If you are lost on the mountain, and before you call the Emergency Services, check to see if you can find your location. Use a map and compass to do this, or you may also be able to find your position via the map application on your mobile phone. However, remember that mobile coverage can be poor on the mountain, especially in remote locations.
If you need the
Emergency Services call
999 or 112
When calling for help ring 999 or 112 and ask for the Gardaí and then Mountain Rescue, the more information that you can provide the better as it will enable the appropriate level of help to find you in the shortest possible time.
- Location, this may be a grid reference, a name of the mountain, townland or even a description of the terrain or where you parked and how long you have been out for.
- Nature of injuries, names of casualties, any underlying conditions.
- Number and condition of the other party members.
Be ready to describe the nature of any incident, the weather conditions , equipment that you have with you (warm clothing, food), any distinguishing features (river, lake, road, distinctive hill, flat ground).
Turn off the apps on your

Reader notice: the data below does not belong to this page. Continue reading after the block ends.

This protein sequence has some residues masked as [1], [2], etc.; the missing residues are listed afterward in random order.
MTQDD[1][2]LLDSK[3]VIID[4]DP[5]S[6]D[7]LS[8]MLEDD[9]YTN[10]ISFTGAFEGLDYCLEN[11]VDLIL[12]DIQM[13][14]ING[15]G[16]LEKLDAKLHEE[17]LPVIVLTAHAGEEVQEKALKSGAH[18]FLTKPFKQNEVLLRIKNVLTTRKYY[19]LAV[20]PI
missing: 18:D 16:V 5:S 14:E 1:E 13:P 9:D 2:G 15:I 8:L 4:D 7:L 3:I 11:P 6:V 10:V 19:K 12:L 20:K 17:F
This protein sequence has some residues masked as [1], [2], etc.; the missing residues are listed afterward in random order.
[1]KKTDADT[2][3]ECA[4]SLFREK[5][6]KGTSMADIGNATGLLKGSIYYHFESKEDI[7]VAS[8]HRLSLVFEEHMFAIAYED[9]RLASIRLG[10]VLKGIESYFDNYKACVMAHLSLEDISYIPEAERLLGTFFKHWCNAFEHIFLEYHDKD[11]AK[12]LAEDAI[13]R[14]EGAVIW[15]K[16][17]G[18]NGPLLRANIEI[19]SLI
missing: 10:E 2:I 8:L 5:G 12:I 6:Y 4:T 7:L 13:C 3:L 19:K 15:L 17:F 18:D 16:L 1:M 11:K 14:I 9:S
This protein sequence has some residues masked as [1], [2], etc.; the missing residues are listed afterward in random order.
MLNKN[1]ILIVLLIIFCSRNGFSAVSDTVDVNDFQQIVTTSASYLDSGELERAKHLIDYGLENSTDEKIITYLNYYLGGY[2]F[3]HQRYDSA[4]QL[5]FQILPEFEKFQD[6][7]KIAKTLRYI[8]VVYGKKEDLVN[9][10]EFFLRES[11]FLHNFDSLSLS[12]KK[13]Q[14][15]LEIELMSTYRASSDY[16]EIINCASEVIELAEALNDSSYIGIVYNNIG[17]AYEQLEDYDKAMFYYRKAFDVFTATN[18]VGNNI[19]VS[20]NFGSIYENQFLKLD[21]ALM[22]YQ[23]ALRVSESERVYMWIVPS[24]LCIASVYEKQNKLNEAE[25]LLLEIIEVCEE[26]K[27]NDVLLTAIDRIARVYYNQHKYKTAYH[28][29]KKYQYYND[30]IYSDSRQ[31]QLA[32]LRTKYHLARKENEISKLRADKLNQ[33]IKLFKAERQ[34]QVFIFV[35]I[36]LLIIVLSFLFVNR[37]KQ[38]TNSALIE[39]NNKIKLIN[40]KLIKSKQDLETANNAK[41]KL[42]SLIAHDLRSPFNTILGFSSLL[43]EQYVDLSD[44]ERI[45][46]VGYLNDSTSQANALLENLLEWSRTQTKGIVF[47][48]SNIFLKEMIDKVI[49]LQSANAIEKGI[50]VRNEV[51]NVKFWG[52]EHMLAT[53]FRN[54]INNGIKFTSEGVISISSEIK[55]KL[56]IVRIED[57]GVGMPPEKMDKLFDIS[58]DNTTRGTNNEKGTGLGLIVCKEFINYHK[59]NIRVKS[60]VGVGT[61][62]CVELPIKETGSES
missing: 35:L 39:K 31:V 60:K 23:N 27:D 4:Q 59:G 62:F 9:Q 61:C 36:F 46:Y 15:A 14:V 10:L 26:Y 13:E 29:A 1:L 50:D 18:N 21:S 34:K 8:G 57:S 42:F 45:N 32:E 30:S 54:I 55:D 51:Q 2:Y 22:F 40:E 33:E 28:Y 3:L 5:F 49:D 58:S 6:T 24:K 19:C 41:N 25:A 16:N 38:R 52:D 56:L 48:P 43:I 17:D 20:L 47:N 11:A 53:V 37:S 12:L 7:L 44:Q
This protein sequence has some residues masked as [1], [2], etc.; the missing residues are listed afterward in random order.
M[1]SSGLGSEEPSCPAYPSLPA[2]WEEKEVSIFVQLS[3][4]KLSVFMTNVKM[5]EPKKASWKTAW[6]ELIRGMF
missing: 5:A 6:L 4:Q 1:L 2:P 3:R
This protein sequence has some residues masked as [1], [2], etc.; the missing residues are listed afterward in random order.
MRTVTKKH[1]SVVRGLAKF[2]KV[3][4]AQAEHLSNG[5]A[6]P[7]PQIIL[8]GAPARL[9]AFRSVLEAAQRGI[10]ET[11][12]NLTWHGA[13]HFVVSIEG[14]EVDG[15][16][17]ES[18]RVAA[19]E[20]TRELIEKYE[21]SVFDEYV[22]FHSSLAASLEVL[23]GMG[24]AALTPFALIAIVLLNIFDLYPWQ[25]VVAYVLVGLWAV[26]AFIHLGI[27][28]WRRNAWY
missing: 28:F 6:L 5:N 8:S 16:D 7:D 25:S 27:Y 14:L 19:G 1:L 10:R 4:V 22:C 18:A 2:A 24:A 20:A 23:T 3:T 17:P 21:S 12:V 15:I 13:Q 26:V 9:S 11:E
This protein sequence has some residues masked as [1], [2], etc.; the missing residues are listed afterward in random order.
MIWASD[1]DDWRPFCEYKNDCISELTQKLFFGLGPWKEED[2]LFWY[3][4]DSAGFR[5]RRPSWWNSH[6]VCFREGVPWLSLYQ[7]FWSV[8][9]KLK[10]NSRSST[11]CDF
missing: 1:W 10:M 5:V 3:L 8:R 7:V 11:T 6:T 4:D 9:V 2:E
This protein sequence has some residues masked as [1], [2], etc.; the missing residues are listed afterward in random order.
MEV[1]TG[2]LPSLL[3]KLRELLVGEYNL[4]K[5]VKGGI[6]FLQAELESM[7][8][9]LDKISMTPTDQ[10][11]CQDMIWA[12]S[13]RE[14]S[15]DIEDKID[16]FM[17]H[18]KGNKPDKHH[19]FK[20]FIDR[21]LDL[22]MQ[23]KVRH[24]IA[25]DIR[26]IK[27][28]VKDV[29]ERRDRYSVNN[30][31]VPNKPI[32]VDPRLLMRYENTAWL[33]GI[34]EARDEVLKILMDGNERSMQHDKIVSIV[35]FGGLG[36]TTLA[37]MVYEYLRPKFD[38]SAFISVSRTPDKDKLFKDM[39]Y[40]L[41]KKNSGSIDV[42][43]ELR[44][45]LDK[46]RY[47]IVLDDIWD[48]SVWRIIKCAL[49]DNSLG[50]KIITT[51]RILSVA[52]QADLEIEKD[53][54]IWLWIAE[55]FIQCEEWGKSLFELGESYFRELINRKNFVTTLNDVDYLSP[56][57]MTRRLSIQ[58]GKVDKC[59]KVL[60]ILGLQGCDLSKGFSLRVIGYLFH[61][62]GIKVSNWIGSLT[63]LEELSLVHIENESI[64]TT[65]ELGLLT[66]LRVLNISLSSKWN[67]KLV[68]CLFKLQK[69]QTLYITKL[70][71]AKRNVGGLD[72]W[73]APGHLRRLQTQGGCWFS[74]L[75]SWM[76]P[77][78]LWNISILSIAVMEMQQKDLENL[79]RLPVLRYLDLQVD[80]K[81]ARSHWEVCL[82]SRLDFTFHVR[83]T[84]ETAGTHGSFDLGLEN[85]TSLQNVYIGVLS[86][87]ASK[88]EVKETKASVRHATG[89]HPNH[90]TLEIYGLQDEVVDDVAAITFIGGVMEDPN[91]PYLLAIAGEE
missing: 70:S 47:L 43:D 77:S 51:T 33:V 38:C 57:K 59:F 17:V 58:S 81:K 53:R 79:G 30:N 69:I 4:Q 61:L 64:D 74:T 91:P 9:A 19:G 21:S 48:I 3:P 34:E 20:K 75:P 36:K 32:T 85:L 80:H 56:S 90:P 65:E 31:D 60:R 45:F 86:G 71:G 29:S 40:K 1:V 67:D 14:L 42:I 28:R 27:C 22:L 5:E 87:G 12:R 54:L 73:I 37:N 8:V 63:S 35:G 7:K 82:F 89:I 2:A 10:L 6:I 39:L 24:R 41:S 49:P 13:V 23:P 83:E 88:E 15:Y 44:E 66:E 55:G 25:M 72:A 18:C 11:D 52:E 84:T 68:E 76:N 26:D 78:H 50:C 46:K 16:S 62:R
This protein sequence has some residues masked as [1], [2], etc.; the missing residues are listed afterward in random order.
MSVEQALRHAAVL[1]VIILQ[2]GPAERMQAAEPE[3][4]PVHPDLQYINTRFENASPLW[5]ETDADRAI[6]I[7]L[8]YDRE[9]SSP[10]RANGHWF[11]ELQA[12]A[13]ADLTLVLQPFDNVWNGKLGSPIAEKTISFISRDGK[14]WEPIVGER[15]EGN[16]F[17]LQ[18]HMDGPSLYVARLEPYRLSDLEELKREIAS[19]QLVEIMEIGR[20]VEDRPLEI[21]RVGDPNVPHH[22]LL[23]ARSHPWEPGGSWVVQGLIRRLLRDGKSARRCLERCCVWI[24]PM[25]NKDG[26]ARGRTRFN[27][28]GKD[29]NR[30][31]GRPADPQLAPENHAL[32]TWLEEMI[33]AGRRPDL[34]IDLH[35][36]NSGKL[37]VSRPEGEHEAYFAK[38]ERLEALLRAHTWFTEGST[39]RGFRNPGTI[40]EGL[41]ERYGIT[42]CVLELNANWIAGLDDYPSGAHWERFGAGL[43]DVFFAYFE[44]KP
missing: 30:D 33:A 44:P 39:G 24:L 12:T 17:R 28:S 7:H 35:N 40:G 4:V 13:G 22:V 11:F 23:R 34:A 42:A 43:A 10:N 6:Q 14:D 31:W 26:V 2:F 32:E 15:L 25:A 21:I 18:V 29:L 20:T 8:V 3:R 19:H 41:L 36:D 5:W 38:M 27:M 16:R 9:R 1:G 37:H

mobile phone to conserve
Be careful with your mobile phone. The battery and function will be affected by cold and damp, minimise all use except for contacting the Emergency Services.
You should close all applications (Apps) on your mobile phone. These run in the background and will reduce your battery power. Also turn off the WiFi and Bluetooth settings and put the phone into low-battery mode.
Have all details ready when making a call, you may have to move to higher ground for a signal or check if other party members have different network coverage.
Remember that the Mountain Rescue service is available 24 hours a day, 365 days a year. Our aim is to keep you safe. Prepare well for your hike, but if you find yourself in trouble, and unable to safely descend the mountain, call us on 999 or 112 to avail of our help.